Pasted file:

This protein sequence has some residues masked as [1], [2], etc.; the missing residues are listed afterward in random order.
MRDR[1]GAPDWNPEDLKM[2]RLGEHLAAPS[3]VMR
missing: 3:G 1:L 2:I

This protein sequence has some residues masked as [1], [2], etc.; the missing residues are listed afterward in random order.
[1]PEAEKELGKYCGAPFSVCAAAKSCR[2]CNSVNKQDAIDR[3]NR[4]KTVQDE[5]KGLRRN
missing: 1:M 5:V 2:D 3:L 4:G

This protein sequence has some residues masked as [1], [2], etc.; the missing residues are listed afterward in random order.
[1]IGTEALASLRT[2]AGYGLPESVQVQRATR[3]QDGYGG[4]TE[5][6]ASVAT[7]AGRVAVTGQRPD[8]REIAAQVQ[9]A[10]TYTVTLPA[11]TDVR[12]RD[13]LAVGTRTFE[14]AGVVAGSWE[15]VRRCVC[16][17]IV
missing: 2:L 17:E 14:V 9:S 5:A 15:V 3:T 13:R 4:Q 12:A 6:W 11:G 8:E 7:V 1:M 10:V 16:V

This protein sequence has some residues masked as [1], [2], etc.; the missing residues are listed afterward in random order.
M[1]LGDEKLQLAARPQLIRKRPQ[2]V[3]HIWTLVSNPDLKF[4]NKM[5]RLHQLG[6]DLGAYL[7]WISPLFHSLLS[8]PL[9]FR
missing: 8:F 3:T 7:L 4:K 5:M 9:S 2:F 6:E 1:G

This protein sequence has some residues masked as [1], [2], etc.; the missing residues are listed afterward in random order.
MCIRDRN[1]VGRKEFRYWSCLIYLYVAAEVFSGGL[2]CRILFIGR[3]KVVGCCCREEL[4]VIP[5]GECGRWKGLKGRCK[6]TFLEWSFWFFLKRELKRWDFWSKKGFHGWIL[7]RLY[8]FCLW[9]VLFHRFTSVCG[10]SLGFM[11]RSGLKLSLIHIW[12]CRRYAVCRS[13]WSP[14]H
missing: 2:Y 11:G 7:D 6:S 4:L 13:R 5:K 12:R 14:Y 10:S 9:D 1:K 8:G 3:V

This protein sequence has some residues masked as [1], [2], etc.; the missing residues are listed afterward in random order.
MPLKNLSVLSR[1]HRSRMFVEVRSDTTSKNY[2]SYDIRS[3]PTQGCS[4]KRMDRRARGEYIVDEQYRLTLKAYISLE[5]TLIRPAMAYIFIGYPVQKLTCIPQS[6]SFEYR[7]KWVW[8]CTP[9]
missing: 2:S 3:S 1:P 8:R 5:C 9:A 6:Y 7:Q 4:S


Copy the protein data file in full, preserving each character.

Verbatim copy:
This protein sequence has some residues masked as [1], [2], etc.; the missing residues are listed afterward in random order.
MRDR[1]GAPDWNPEDLKM[2]RLGEHLAAPS[3]VMR
missing: 3:G 1:L 2:I

This protein sequence has some residues masked as [1], [2], etc.; the missing residues are listed afterward in random order.
[1]PEAEKELGKYCGAPFSVCAAAKSCR[2]CNSVNKQDAIDR[3]NR[4]KTVQDE[5]KGLRRN
missing: 1:M 5:V 2:D 3:L 4:G

This protein sequence has some residues masked as [1], [2], etc.; the missing residues are listed afterward in random order.
[1]IGTEALASLRT[2]AGYGLPESVQVQRATR[3]QDGYGG[4]TE[5][6]ASVAT[7]AGRVAVTGQRPD[8]REIAAQVQ[9]A[10]TYTVTLPA[11]TDVR[12]RD[13]LAVGTRTFE[14]AGVVAGSWE[15]VRRCVC[16][17]IV
missing: 2:L 17:E 14:V 9:S 5:A 15:V 3:T 13:R 4:Q 12:A 6:W 11:G 8:E 7:V 1:M 10:V 16:V

This protein sequence has some residues masked as [1], [2], etc.; the missing residues are listed afterward in random order.
M[1]LGDEKLQLAARPQLIRKRPQ[2]V[3]HIWTLVSNPDLKF[4]NKM[5]RLHQLG[6]DLGAYL[7]WISPLFHSLLS[8]PL[9]FR
missing: 8:F 3:T 7:L 4:K 5:M 9:S 2:F 6:E 1:G

This protein sequence has some residues masked as [1], [2], etc.; the missing residues are listed afterward in random order.
MCIRDRN[1]VGRKEFRYWSCLIYLYVAAEVFSGGL[2]CRILFIGR[3]KVVGCCCREEL[4]VIP[5]GECGRWKGLKGRCK[6]TFLEWSFWFFLKRELKRWDFWSKKGFHGWIL[7]RLY[8]FCLW[9]VLFHRFTSVCG[10]SLGFM[11]RSGLKLSLIHIW[12]CRRYAVCRS[13]WSP[14]H
missing: 2:Y 11:G 7:D 6:S 4:L 13:R 5:K 12:R 14:Y 10:S 9:D 1:K 8:G 3:V

This protein sequence has some residues masked as [1], [2], etc.; the missing residues are listed afterward in random order.
MPLKNLSVLSR[1]HRSRMFVEVRSDTTSKNY[2]SYDIRS[3]PTQGCS[4]KRMDRRARGEYIVDEQYRLTLKAYISLE[5]TLIRPAMAYIFIGYPVQKLTCIPQS[6]SFEYR[7]KWVW[8]CTP[9]
missing: 2:S 3:S 1:P 8:R 5:C 9:A 6:Y 7:Q 4:S